How do doctors know how much sleep we need?

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March 8 2011 6:35 PM

Do Teens Really Need Nine Hours of Sleep?

Maybe, maybe not.

Illustration by Robert Neubecker. Click image to expand.

The National Sleep Foundation warns that Americans aren't getting enough sleep, in part because they use electronic devices too close to bedtime. Adolescents are the most sleep-deprived, getting just 7 hours and 26 minutes a night, when they supposedly need 9 hours and 15 minutes. But how do scientists know precisely how much sleep teenagers need?

By leaving them alone. Scientists still aren't entirely sure why we sleep, which makes it very difficult to develop recommendations for how much to sleep. But in a classic 1980 study, Mary Carskadon of Stanford sequestered a group of adolescents in the university's sleep laboratory for several days, letting them sleep for as long as they wanted, up to 10 hours. She found that the teenagers slept just over nine hours, with very little variation. This so-called "naturalistic" study is the primary basis for the adolescent sleep recommendation.


Recommendations for adults are often based on surveys. Researchers look for correlations between people's self-reported sleep habits and their real-world behavioral patterns. Adolescents who sleep fewer than eight hours, for example, tend to get lower grades. Adults who sleep fewer than seven hours self-report memory loss and difficulty concentrating.

Alternatively, adult recommendations may be derived from cognitive performance studies. Researchers sleep-restrict a group of participants, then compare their performance on a task to a well-rested control group. The test-takers may have to keep a cross within a moving square on a computer screen using a mouse, or punch a key when certain letters appear on the screen, or navigate a maze. Other investigators prefer reaction-time tests or driving simulators. The results of such studies vary, but they generally suggest that adults sleeping fewer than six hours suffer cognitive impairment.

Studies on infants and young children are more problematic, because babies can't take cognitive tests or fill out surveys. The recommendation that infants sleep between 12 and 18 hours a day is based on a combination of uninterrupted sleep studies, like Carskadon's experiments on adolescents, and parental questionnaires concerning the baby's sleep and how fussy it is when awake. But many researchers find the 12-to-18-hour range very speculative.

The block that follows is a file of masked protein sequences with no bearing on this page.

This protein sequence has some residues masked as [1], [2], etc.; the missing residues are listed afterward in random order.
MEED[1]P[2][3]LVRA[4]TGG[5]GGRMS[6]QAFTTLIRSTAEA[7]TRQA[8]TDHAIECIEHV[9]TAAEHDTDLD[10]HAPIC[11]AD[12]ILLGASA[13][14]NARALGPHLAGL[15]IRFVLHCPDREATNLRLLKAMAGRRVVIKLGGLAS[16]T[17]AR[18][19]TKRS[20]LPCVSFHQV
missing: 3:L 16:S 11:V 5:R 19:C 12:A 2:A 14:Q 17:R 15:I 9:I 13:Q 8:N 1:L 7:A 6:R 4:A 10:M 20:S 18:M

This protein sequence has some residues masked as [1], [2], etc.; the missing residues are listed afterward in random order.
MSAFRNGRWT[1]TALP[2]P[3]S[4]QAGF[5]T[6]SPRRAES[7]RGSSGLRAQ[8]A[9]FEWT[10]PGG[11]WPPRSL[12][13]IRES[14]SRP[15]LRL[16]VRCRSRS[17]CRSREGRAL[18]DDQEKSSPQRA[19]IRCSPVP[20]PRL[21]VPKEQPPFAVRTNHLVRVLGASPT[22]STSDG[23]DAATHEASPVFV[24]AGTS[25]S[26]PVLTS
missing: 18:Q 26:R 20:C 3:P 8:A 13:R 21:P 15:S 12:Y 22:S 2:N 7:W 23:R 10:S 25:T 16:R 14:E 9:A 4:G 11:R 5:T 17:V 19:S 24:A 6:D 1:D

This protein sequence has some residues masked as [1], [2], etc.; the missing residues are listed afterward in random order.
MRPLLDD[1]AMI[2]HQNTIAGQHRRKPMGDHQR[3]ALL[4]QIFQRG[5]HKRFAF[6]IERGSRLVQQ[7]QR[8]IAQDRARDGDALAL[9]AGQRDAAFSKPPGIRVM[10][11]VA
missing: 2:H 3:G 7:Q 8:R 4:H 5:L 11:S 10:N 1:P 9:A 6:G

A small but vocal minority of researchers rejects these approaches entirely, arguing that none of them have to do with health. Just because teens sleep nine hours when left alone doesn't mean it's the best thing for them, just as letting people eat as much as they want isn't good for their health. And conquering a maze doesn't pertain to, say, long-term cardiovascular fitness. Besides, being a little sleepy at two in the afternoon isn't necessarily unnatural or bad for you, unless you're operating heavy machinery. (Gorillas and chimps in the wild often drift off for a bit during daylight hours.) According to these skeptics, the important issue is whether prolonged sleep extends life, or if too little sleep shortens it. Studies by Daniel Kripke of UCSD, for example, show that adults who sleep between six and seven hours per night live the longest, while those who sleep fewer than 5 hours and those who sleep more than 8 hours die younger.

These longevity studies are quite controversial, because it's not clear whether excessive sleep is the cause of ill health or merely a symptom. For example, people who suffer from depression, obesity, or cardiac disease may sleep longer than their healthy peers. But this critique could be leveled against many sleep studies. Adolescents who sleep less may live in chaotic households that are the true cause of their poor school performance. And chronic moodiness may cause sleep deprivation, rather than the other way around.

Got a question about today's news? Ask the Explainer.

Explainer thanks Daniel Kripke of the University of California, San Diego, and Amy Wolfson of the College of the Holy Cross and the National Sleep Foundation.

Brian Palmer writes about science, medicine, and the environment for Slate and the Natural Resources Defense Council. Email him at Follow him on Twitter.



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